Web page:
OLD POST ALERT! This is an older post and although you might find some useful tips, any technical or publishing information is likely to be out of date. Please click on Start Here on the menu bar above to find links to my most useful articles, videos and podcast. Thanks and happy writing! – Joanna Penn
I'm not (yet) a Kindle millionaire but sales of Pentecost have now gone over the 10,000 mark which for me is significant, so I am sharing the figures and also what they mean for the next in the series, Prophecy. Hopefully you will find this interesting as it changes my personal publishing strategy considerably.
- I did the figures on 19 August 2011 and total ebook and print sales through Amazon.com and Amazon.co.uk = 10,025
- I sold so few through other ebook platforms that I am not even counting the sales. Because I am not a US citizen I cannot use PubIt for the Nook so everything is through Smashwords. I have just realized that the price was set to $2.99 though, so I have now changed this to 99 cents. Perhaps it will make a difference to the next batch of sales but I have sold very few through other channels.
- Some people will ask about the money – you can work it out from the 99c price point, but as I have written before, this book is about getting readers involved with my series, not about income. Read about my 99c price point decision here.
- Over 98% of these sales were ebook sales on the Kindle. This is huge for me because there is more cost and hassle to a print book than an ebook. I also priced the print books as low as possible to maximize those sales so I made more money on the ebooks. These sales figures make print books a vanity option for me i.e. I would only do a print book again if I wanted to have something to give my Mum or as a keepsake. I love print books but buy 99% on my Kindle now so I am also happy to target those kind of readers. I found the print book option difficult because it's harder to fix typos and problems which I fixed on the Kindle immediately. In conclusion, I will move to Kindle only for the next book, and potentially look at print books much later on.
- This experience also makes me more interested in a print book deal. I enjoy every part of the process except the print side which I would gladly give to someone else. But I would like to keep the digital rights – and I'm not sure that would happen in this current publishing market! I have also been told that 10,000 sales is a good point to approach publishers as it demonstrates there is a market, but I'm not ready for that yet. I need one or two more books in the series and then I might consider other options.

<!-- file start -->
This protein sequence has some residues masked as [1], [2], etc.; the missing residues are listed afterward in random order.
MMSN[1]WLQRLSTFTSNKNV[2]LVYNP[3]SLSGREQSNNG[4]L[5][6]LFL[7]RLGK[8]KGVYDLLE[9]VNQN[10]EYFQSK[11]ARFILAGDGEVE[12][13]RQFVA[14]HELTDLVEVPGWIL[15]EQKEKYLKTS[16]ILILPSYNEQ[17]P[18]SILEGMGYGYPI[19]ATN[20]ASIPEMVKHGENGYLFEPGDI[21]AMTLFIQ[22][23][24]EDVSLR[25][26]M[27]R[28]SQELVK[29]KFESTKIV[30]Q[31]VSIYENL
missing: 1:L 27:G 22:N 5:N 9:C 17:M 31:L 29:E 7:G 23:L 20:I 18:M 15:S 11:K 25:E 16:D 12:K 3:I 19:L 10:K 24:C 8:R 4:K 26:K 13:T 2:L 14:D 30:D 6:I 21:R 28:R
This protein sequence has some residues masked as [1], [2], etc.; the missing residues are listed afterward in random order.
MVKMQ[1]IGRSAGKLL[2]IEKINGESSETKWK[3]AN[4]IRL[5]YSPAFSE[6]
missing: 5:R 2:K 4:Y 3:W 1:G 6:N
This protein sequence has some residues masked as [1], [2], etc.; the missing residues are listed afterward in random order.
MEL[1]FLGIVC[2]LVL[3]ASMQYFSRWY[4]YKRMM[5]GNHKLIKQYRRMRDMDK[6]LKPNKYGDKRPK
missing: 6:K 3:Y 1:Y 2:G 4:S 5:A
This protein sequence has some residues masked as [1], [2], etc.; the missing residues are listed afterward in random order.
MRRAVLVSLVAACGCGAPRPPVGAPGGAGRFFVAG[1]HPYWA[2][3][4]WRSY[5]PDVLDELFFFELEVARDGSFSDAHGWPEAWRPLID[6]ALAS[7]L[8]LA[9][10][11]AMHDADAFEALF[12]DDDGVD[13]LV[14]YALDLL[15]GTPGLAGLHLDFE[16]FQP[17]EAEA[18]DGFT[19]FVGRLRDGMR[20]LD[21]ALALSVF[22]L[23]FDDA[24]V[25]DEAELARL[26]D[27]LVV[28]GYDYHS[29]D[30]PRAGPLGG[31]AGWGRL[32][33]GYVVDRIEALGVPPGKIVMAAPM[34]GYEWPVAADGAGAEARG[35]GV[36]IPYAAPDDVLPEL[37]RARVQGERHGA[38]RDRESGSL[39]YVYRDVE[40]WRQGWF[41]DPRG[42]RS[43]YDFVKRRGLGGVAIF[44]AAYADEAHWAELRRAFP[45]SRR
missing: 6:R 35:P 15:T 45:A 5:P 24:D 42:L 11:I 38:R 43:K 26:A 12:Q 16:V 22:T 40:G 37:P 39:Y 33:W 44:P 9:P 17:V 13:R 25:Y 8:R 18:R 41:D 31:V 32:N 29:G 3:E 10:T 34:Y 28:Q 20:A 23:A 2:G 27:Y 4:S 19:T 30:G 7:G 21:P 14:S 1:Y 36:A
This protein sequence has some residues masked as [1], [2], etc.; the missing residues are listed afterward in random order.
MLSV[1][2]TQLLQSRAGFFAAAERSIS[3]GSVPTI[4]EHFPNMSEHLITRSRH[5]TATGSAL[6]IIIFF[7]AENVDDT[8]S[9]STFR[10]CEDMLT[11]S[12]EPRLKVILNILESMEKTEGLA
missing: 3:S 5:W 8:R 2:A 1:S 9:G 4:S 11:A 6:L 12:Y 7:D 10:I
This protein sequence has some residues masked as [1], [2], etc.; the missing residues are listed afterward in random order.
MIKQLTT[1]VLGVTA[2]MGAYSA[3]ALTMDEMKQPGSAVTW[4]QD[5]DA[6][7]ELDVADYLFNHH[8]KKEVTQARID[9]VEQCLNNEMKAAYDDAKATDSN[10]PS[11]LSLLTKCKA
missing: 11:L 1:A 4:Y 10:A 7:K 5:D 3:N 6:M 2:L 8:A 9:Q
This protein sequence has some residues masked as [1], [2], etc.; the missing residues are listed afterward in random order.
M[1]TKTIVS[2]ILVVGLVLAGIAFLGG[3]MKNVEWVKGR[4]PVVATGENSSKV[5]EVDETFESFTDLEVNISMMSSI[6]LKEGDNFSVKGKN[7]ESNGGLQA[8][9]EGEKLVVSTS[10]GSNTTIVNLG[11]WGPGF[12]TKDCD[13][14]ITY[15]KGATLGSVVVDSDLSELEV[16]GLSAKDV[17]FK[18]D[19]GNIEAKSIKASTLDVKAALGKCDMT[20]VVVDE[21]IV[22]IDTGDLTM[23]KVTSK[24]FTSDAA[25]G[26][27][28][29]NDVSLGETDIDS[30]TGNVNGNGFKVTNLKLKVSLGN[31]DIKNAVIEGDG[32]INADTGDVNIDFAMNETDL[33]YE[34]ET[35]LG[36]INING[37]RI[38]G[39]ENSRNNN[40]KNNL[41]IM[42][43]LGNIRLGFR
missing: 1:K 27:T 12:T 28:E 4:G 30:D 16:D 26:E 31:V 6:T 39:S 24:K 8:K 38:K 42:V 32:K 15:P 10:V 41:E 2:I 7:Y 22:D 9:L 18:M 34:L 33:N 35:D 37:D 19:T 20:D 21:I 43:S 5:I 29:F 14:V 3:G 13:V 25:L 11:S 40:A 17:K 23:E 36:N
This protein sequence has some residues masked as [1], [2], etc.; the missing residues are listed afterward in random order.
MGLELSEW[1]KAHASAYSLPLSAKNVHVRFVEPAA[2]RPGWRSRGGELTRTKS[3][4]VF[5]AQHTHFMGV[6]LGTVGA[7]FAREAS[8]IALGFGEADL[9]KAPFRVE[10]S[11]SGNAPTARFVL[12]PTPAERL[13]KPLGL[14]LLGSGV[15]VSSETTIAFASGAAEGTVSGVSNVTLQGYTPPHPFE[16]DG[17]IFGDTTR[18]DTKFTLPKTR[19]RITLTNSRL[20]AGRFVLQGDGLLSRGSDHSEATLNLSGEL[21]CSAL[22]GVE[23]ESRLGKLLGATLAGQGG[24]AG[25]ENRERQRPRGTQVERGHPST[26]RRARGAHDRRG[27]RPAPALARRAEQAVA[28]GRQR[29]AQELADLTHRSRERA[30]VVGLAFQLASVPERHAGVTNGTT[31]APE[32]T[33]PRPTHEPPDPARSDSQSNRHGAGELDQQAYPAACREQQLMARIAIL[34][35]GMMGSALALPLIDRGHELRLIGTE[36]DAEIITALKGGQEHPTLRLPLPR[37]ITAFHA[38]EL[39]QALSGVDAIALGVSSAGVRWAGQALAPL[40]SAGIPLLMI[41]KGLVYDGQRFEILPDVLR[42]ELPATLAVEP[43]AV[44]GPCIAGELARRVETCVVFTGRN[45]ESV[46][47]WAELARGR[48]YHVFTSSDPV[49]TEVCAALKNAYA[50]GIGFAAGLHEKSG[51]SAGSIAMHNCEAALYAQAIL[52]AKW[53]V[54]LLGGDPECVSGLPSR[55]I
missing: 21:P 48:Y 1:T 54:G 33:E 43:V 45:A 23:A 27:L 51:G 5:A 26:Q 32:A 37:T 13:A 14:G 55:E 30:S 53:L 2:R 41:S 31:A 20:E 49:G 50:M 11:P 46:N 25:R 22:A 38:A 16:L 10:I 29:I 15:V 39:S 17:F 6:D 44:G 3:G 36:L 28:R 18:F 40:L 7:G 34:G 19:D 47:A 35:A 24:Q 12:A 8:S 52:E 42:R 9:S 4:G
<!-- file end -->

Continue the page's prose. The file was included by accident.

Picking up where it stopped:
- 87% of sales were from Amazon.com which is predominantly a US market (with some from other countries) but the sales on .co.uk are growing. I think this is based on the fact that the UK is still a print market, where there is no VAT on print books but there is on ebooks, and ebooks are about 18 months behind the US. I discuss the differences for ebooks between countries here. But the sales in the UK have been growing every month so I see that as a source of more sales in the future.
- Sales were low during launch month. This is fascinating to me as so much focus is put on the launch itself but actually those sales are pretty small. The sales grew over time which must be related to the number of reviews and the Amazon algorithms kicking in. I am currently putting together a mini-course on How to Launch Your Book Online which will include everything to do with the launch but also the longer term things that have an effect like reviews and your Amazon sales page. I'll let you know when it's available.
- Sales are bigger than my ‘platform'. I have spent years growing my online platform and brand but I absolutely realize that many of the readers of this blog are not interested in my fiction. That is the nature of having a writer's blog. We don't like to read the same books, which is absolutely fine. We can still talk about the aspects of writing, publishing and book marketing that are common to us all, but we just don't like the same books. In light of this, and also what I have learned from John Locke, I am starting a new blog for me as a fiction author that will hopefully appeal to my readers. Again, I'll let you know when that launches.
- It is possible to make a full-time living as an indie author. I drank the Kool-Aid a while back but this is the first time I can actually see a future reality for my own writing life. Locke, Konrath, Hocking et al inspire us with stories of success, but I can now see that having multiple books selling thousands per month does add up. So I will be stepping up the book writing and production process. I'm still aiming to have Prophecy out by Christmas and there are currently 7 books planned in the ARKANE series. I also have an idea for a stand-alone novel that will not leave me alone so I will have to start writing that too. As we know, it's not about the ideas which are two a penny, it's about the execution… and that starts now!
I know 10,000 sales are nothing to more developed authors, but what have you learned from your own book sales? Have your publishing goals changed?